(New York, NY) — A criminal case against Chinese human rights activist Li Qiaochu was reportedly formally approved by state prosecutors Monday, a development which PEN America decries as an escalation in the attempt to punish her for her speech.

Li is a women’s and labor rights activist, as well as the partner of Xu Zhiyong, the detained activist and essayist currently facing charges of “subversion.” On February 6, Li was detained in Beijing and taken to Linyi Detention Center, where Xu is also being held. At that time, PEN America called her detention “an appalling escalation in the attempt to silence and punish Li” for continuing her vocal advocacy for Xu’s case.

On Monday, it was reported that Linyi City Procuratorate, the local prosecutorial body, approved Li’s case for formal arrest on charges of “inciting subversion.” Such charges can result in up to 15 years imprisonment. Li is reportedly currently detained at the Linyi People’s Hospital. It is reported that Li suffers from hyperthyroidism, heart disease, and depression.

“With this newest step to advance the charges against Li, authorities are piling injustice on top of injustice,” said Summer Lopez, senior director of free expression programs at PEN America. “Li is being punished for having the temerity to refuse to be silent about the abuse that both she and Xu have suffered. We are particularly concerned about Li’s health, and we fear that Li may be experiencing abusive and degrading treatment as we speak. We call for Li’s immediate release, and for Linyi officials to reverse this unjust decision.”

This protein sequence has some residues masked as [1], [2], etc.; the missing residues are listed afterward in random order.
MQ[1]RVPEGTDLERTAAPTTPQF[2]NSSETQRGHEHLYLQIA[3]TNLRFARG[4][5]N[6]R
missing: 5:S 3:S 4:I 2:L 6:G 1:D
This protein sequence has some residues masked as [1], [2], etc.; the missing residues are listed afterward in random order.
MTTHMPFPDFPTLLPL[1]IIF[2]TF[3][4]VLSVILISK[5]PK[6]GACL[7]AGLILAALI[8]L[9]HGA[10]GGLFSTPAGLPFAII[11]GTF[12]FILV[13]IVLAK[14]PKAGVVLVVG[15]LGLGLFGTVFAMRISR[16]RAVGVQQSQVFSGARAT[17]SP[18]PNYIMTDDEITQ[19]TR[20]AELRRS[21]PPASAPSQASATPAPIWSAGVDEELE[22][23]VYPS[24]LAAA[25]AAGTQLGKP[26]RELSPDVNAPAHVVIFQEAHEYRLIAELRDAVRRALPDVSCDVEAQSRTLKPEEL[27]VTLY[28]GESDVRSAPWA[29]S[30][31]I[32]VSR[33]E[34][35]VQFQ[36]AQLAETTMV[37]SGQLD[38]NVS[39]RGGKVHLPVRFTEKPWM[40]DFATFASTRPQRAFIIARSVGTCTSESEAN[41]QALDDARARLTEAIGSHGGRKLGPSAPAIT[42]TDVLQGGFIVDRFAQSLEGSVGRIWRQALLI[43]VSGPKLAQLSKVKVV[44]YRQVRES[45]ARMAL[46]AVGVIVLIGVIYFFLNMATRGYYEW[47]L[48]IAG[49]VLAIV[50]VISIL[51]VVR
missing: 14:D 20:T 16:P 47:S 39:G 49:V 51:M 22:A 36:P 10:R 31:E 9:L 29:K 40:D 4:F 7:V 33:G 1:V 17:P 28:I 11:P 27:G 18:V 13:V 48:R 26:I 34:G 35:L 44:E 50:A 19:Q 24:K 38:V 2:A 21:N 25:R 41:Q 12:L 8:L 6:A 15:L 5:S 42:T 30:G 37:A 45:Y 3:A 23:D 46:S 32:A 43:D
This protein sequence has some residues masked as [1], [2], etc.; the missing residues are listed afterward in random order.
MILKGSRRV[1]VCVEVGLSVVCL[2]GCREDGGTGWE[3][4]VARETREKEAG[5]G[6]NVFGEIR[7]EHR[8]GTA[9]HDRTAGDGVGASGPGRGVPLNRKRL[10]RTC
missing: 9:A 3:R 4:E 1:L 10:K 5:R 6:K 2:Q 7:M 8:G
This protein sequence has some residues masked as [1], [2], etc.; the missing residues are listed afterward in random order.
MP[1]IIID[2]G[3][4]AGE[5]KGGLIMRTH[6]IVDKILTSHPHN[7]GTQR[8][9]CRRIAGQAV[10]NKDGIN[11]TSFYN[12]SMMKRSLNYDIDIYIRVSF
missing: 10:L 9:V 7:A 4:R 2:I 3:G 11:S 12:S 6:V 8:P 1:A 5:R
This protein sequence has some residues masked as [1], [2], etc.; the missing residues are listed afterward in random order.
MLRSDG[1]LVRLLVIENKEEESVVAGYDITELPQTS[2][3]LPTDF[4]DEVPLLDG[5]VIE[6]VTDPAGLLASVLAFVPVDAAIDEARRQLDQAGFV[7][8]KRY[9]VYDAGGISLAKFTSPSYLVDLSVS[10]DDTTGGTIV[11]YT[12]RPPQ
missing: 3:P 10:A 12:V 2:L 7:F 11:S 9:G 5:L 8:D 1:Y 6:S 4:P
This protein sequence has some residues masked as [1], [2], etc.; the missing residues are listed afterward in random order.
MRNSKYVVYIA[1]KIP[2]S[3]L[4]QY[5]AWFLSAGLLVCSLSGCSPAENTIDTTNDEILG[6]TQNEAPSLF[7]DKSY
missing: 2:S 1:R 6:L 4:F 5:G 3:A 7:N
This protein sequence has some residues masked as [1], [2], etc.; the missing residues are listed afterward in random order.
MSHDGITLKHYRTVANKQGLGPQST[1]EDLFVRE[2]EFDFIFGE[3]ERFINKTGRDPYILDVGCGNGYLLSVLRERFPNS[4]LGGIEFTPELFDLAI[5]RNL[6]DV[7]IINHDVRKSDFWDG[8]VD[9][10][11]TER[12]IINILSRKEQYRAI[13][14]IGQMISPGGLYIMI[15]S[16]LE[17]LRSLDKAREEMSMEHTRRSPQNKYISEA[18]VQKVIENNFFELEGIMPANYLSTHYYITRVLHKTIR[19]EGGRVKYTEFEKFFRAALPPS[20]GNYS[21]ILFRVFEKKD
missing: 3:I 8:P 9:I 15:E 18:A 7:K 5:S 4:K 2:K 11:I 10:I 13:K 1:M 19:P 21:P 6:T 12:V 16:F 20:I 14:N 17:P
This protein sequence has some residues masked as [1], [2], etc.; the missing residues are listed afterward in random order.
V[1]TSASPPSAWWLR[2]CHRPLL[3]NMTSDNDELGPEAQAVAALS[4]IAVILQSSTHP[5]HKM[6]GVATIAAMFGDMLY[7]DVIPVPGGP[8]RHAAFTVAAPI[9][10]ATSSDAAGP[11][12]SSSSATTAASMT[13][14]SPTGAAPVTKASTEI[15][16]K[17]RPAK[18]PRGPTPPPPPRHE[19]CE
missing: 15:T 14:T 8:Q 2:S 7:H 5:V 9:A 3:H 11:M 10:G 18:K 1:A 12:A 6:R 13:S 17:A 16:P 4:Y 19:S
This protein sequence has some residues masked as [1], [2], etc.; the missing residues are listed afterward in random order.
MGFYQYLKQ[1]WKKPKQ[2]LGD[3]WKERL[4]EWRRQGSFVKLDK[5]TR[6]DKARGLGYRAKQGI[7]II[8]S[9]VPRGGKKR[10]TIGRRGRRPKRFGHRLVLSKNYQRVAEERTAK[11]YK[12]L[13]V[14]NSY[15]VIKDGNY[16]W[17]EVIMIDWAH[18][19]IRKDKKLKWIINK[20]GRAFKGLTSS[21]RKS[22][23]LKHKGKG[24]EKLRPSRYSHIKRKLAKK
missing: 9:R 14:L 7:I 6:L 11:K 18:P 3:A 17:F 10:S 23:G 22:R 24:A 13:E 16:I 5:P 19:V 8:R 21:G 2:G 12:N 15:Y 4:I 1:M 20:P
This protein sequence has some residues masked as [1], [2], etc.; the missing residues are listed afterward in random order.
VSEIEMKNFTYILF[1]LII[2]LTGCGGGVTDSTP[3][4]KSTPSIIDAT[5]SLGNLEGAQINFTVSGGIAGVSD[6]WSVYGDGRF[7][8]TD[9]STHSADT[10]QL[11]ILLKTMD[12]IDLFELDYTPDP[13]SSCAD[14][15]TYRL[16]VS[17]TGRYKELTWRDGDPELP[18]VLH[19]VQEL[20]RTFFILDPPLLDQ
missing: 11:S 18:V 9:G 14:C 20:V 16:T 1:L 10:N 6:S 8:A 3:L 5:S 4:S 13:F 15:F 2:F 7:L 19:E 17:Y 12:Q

Prior to Li’s detention, police had warned her against continuing to speak out about Xu, after she had continued to speak about him and the charges he is facing. In December, Li accepted the PEN/Barbey Freedom to Write Award on Xu’s behalf for PEN America’s 2020 Literary Gala. The Freedom to Write Award is awarded yearly to an imprisoned writer who has been targeted for their free expression.

Last year, Li spent four months in secret detention before her release on bail. Earlier this year, Li released an account of her time in detention—an experience that included 24/7 surveillance, constant abuse, and negotiation with authorities over her own medical needs. At one point, she reports a guard saying to her, “If you think you can kill yourself in this kind of place, you will end up making your life worse than death.”